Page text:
Singapore is approaching a peak period in the hand, foot and mouth disease (HFMD) cycle, according to researchers from the National University of Singapore (NUS).
“The hand, foot, mouth disease comes in cycles, so we can see that every two to three years, we will have a big outbreak. This year, we are also coming to the peak period, where the virus will re-emerge and cause an outbreak,” said Dr Justin Chu of the university’s Department of Microbiology and Immunology on Monday (Jul 17).
However, the number of cases this year is unlikely to surpass the more than 41,000 cases recorded last year, Dr Chu added. According to the Health Ministry, there have been more than 17,000 cases of HFMD this year as of Jul 1, compared to more than 23,000 in the same period in 2016.
Dr Chu was speaking at a conference organised by the International Union of Microbiological Sciences, which is being held in Singapore for the first time.
RESEARCHERS WORKING ON VACCINES
He added that NUS researchers are close to coming up with multivalent vaccines, which help the body to produce antibodies to fight a combination of viruses.
“This can be used to vaccinate children against HFMD. They are caused by more than one type of virus, maybe two or three types concurrently,” he said.
But what is most important is prevention, Dr Chu said. He advised parents and childcare centres to take extra steps to ensure proper hygiene as HFMD is transmitted through secretions such as saliva.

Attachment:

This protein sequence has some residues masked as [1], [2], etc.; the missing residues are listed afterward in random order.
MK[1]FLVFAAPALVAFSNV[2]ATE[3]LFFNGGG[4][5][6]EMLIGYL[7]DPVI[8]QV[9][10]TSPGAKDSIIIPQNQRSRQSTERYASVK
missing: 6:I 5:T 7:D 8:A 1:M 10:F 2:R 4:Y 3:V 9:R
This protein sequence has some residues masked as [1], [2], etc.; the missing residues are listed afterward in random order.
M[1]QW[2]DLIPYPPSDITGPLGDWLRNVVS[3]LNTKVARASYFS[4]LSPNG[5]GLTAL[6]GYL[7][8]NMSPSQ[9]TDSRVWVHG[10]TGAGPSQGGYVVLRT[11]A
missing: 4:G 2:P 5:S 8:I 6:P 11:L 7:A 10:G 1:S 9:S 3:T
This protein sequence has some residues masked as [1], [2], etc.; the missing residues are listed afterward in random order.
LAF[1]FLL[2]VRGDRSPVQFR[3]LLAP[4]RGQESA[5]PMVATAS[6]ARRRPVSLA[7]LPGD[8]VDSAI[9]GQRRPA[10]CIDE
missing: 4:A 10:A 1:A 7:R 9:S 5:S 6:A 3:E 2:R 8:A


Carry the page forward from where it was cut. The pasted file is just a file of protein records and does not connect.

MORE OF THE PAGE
Besides HFMD, Dr Chu, who also heads the Institute of Molecular and Cell Biology at A*STAR, is also working on tackling two other major health concerns in the country – dengue and more recently, Zika.
Only one vaccine against dengue, Dengvaxia, has been approved for use in Singapore. Developed by French pharmaceutical giant Sanofi-Pasteur, the vaccine has been available here since last year but is only given on request.
Dr Chu said he feels the vaccine should be pushed higher on the national vaccination agenda.
As for vaccines that are made in Singapore, he said researchers will take another five to eight years before they come up with something viable.
“To come up with specific antiviral for viruses, you must make sure that it targets the virus and not the human, because you will end up having something that kills off the human cells,” said Dr Chu, adding that researchers need to find a specific compound that targets the virus, which typically takes at least 15 years.
RISE OF ANTIMICROBIAL RESISTANCE
The International Union of Microbiological Sciences conference brings together industry professionals from all over the world to network and exchange ideas, which is important in tackling issues such as the rise of antimicrobial resistance, said National Development Minister Lawrence Wong, who was at the event.
The phenomenon sees bacteria becoming resistant to antibiotics, which is made worse through the misuse and overuse of antibiotics in both the medical and agricultural industries, said Mr Wong.
He added that infections that are drug-resistant are not only harder to treat – they have been proven to increase mortality and the cost of treatment, as well as decrease productivity and cause economic losses. Tackling this issue, he said, requires a multi-level collaboration.
“It requires a concerted effort of all sectors, stakeholders and organisations to reduce the emergence and spread of drug resistant organisms through education, surveillance, research, prevention and control of infection, and the optimisation of antimicrobial use.
“Ultimately, our ability to detect and treat infectious diseases and tackle antimicrobial resistance is enhanced through collaboration, scientific research and contributions from the field of microbiology”, he added. Source: CNA/jp